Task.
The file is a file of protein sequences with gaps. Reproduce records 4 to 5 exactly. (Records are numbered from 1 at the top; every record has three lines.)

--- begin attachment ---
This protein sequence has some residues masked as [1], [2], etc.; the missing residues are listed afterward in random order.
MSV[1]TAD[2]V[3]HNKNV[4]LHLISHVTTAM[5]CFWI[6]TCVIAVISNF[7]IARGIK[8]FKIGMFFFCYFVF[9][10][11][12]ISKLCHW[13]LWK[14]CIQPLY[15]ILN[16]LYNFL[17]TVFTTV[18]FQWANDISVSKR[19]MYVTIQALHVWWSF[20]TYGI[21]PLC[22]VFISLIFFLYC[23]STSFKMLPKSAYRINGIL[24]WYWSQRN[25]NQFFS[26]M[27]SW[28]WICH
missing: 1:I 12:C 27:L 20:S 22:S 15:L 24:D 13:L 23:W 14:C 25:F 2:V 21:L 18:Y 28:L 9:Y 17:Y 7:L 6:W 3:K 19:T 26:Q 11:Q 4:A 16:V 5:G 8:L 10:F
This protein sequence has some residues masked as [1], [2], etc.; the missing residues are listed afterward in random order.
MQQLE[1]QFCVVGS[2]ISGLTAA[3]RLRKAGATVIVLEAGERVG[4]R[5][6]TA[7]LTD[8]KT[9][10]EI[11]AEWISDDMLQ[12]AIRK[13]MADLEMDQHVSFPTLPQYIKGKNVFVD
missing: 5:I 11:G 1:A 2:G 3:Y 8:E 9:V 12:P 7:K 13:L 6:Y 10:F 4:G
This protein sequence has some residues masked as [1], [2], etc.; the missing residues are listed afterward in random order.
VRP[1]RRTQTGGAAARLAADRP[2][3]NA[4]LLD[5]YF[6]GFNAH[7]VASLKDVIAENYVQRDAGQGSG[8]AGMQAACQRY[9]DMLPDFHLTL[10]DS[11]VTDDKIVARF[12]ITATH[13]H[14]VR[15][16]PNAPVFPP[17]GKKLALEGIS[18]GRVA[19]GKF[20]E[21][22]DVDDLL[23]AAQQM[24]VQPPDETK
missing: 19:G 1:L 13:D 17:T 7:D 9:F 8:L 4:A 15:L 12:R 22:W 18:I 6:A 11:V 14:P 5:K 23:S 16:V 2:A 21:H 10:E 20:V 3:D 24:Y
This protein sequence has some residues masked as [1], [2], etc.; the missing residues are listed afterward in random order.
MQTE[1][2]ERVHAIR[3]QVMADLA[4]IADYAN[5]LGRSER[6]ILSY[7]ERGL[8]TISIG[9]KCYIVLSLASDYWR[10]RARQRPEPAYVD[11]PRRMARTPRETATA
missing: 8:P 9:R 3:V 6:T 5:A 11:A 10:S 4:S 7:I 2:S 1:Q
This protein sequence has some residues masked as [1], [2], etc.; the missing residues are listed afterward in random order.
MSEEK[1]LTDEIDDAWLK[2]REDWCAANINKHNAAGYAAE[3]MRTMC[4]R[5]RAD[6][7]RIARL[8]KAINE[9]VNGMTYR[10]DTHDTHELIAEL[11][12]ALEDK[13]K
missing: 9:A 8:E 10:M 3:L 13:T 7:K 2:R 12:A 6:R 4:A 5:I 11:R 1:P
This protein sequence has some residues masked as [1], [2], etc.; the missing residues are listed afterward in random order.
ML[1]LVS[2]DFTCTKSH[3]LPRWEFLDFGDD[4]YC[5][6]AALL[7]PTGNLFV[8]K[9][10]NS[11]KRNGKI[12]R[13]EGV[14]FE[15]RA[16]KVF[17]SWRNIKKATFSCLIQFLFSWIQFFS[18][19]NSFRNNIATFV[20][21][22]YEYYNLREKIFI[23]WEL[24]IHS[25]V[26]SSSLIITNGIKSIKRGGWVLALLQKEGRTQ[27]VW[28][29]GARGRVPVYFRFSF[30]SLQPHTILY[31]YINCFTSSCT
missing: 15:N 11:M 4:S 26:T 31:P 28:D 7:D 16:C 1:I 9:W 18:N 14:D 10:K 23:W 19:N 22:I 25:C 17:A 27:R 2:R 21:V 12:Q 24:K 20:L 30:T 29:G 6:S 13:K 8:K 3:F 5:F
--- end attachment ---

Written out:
This protein sequence has some residues masked as [1], [2], etc.; the missing residues are listed afterward in random order.
MQTE[1][2]ERVHAIR[3]QVMADLA[4]IADYAN[5]LGRSER[6]ILSY[7]ERGL[8]TISIG[9]KCYIVLSLASDYWR[10]RARQRPEPAYVD[11]PRRMARTPRETATA
missing: 8:P 9:R 3:V 6:T 5:A 11:A 10:S 4:S 7:I 2:S 1:Q
This protein sequence has some residues masked as [1], [2], etc.; the missing residues are listed afterward in random order.
MSEEK[1]LTDEIDDAWLK[2]REDWCAANINKHNAAGYAAE[3]MRTMC[4]R[5]RAD[6][7]RIARL[8]KAINE[9]VNGMTYR[10]DTHDTHELIAEL[11][12]ALEDK[13]K
missing: 9:A 8:E 10:M 3:L 13:T 7:K 2:R 12:A 6:R 4:A 5:I 11:R 1:P